3.

For the landscape in Figure 11-28, I adjusted the color and tone of the grass without adjusting color and tone for the rest of the image. The image was shot with direct sunlight, which "washed out" some of the color of the grass area. I chose ImageOAdjustmentsO

Hue/Saturation and then turned Figure 11"28: Makm9 selectlve adjustments. up the saturation of the Yellow and Green channels to get the effect I wanted — without affecting the sky or the old building.

Putting a twist on the whole concept of selecting just one part of the image, I then wanted to adjust the color of the sky. So I chose SelectOInverse (Shift+Ctrl+I, Shift+^+I on a Mac) to reverse the selection from where it was to the rest of the image. I then chose ImageOAdjustmentsOHue/Saturation and tweaked the Blue channel to get the sky the way I wanted it. Figure 11-29 shows the finished product.

Figure 11-29:

Selective adjustment of selected areas can change an image dramatically.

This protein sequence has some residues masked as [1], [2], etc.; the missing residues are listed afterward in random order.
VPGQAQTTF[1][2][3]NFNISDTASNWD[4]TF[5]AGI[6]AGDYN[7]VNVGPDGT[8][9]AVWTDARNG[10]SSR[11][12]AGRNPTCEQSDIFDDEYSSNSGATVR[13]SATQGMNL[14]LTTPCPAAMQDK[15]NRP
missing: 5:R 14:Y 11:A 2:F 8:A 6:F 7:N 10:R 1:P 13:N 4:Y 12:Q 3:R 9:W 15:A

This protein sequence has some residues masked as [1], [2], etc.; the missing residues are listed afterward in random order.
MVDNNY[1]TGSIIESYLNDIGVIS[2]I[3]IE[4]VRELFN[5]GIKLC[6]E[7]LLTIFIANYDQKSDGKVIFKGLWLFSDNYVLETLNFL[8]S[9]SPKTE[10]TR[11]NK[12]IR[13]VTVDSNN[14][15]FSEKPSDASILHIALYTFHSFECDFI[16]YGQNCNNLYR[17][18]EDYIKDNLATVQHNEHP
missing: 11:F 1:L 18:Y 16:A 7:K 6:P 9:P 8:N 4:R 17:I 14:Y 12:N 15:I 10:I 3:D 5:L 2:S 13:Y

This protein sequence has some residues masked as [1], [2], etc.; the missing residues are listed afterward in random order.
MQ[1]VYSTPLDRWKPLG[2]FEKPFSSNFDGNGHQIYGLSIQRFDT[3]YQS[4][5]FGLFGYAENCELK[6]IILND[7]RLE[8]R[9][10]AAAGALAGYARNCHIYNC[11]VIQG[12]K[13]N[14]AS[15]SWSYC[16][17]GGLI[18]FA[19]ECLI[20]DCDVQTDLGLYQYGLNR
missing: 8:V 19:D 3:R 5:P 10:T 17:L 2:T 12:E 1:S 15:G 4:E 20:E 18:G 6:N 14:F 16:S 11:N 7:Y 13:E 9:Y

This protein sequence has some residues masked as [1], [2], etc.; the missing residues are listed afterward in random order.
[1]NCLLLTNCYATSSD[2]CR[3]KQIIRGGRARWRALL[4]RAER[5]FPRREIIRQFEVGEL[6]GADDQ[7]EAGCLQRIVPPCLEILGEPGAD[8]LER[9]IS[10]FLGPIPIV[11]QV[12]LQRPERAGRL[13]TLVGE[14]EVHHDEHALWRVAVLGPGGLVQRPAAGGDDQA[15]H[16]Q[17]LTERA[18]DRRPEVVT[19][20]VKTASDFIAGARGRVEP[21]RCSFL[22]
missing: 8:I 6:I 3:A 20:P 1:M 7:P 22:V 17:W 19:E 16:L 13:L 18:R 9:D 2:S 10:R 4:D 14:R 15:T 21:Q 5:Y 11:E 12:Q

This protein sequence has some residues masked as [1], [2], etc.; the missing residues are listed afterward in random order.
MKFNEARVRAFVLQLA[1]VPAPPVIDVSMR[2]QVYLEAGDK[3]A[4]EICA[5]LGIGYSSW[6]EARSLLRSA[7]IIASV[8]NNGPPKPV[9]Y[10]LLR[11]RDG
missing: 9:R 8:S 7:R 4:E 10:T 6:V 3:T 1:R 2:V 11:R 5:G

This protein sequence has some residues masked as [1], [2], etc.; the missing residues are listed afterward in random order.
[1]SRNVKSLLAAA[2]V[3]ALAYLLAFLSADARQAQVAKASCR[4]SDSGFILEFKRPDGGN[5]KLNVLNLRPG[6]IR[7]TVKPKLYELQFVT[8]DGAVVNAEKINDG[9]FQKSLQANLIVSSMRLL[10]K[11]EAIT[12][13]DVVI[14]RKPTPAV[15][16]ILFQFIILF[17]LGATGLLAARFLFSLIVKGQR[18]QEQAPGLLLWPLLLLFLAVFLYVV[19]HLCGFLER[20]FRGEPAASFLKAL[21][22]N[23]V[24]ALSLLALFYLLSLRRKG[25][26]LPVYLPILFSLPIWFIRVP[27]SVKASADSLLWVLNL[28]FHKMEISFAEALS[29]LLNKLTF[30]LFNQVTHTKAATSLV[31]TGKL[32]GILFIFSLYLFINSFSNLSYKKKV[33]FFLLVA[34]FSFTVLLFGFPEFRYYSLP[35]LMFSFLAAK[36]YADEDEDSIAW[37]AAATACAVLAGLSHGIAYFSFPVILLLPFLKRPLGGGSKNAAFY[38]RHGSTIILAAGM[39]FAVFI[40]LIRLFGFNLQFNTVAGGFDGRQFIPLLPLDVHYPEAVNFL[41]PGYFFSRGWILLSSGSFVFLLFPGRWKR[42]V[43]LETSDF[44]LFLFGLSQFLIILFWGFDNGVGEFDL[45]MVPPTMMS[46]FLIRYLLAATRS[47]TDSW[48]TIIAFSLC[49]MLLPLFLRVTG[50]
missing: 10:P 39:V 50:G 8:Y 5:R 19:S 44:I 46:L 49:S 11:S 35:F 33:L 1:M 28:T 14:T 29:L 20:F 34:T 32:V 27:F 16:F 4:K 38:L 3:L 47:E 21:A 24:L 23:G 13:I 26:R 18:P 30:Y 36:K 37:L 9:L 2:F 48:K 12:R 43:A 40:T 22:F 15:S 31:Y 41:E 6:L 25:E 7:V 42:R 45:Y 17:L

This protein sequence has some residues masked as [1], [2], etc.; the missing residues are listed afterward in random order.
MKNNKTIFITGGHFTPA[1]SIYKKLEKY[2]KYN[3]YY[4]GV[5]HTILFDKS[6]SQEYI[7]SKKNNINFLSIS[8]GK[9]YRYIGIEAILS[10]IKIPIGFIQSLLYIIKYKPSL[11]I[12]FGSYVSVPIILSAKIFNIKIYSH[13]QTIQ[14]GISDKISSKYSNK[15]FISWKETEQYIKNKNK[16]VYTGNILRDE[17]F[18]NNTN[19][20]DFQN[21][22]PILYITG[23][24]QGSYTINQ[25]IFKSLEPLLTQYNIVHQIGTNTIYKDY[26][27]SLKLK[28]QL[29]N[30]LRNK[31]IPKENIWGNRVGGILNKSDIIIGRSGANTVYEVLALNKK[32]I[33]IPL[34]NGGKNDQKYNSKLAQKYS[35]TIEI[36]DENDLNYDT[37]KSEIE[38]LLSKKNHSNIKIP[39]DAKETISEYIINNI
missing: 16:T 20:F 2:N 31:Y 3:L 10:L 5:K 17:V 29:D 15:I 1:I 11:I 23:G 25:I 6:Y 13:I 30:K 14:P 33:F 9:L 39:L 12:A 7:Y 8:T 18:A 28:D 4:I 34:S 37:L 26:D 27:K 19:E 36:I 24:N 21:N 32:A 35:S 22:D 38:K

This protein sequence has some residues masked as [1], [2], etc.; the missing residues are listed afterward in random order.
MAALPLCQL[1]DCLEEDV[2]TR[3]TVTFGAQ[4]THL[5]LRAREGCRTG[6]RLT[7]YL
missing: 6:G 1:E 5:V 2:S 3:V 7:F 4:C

Figure 11-29:

Selective adjustment of selected areas can change an image dramatically.

Using rulers and grids

Photoshop offers the capability to precisely position elements of your images. Rulers, grids, and guides are used to map out your photos, allowing you to make edits in a measured environment. The combination of these precision tools with the Snap-To feature lets you navigate precisely with your mouse or tablet's stylus.

You can apply rulers to your image window, providing measurements along the left and top of your image window. Applying grids to an image adds horizontal and vertical lines in your image window to better help you navigate. Guides provide horizontal and vertical lines to your specification in the image window. Hold down the Alt (Windows)/Option (Mac) key as you're dragging a guide to switch the guide's orientation 90 degrees.

I use rulers to help me make precision crops to images when the Crop tool just doesn't cut it (no pun intended). To bring up rulers in your image window, choose ViewORulers or press Ctrl+R (^+R on the Mac). You can change the actual units of measure on the ruler from inches to centimeters (or other units) by right-clicking the ruler (^clicking the Mac); see the image on the left here for an example.

Using grids in your image window allows you to make more precise edits to your image. Grids are nonprinting lines you can add to your image by choosing ViewOShowOGrid. The image on the right shows an image window with grids turned on.

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